Using storytelling to support organizational change
Transformation is a difficult challenge for companies. How can the art of storytelling guide companies through transformative change? Researchers Giada Di Stefano and Elena Dalpiaz turn to Italian houseware and kitchen utensil company — and master storyteller — Alessi to understand the narrative practices for successful change.
Every business has a story. Some are clear-cut journeys from start-up to multinational. Others are more intricate and include mergers, takeovers, acquisitions, and dramatic changes in company direction. Not everyone spends time reflecting on their company’s journey, but could this be a big oversight? Stories allow people to reflect and to learn, and telling them can strongly influence how company stakeholders interpret change. “Companies can use storytelling as a learning tool to increase their productivity,” says Associate Professor Giada Di Stefano. “It can also be used to implement successful company transformations - to make sure that everybody is on board and excited about change.” See the video: “A universe of stories: Mobilising narrative practises during transformative change”, created by the Imperial College Business School.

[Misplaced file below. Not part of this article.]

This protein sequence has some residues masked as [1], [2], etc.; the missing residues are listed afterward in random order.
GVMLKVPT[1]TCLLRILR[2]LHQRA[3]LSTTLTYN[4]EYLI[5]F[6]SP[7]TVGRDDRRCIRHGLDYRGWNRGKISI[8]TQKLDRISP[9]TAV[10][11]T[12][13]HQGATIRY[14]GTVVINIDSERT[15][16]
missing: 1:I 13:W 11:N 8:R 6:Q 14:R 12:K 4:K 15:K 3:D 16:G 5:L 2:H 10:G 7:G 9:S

Master storytelling at Alessi
There is no better example of a company that has used storytelling to successfully navigate its strategic transformation than the case of Italian houseware and kitchen utensil company, Alessi. From 1979 to 2010, CEO Alberto Alessi mastered the art of storytelling to lead his firm through a successful repositioning. The company went from being a manufacturer of steel serving tools for bars and restaurants to a world-renowned industrial design game-changer.
Companies can use storytelling as a learning tool to increase their productivity”
Over that time, Alessi produced iconic items so special that they have been featured in museums as objects of art. This evolution was documented in over 30 internally produced books. These allowed the firm to distribute stories to all its stakeholders, including the employees, customers, retailers, and visitors to Alessi’s exhibitions. They influenced both outsider and insider perceptions of the company’s trajectory. According to Di Stefano of HEC Paris and her colleague Elena Dalpiaz of Imperial College London, Alessi’s books provide an exceptional example of what happens when an organisation uses storytelling to reflect on its actions.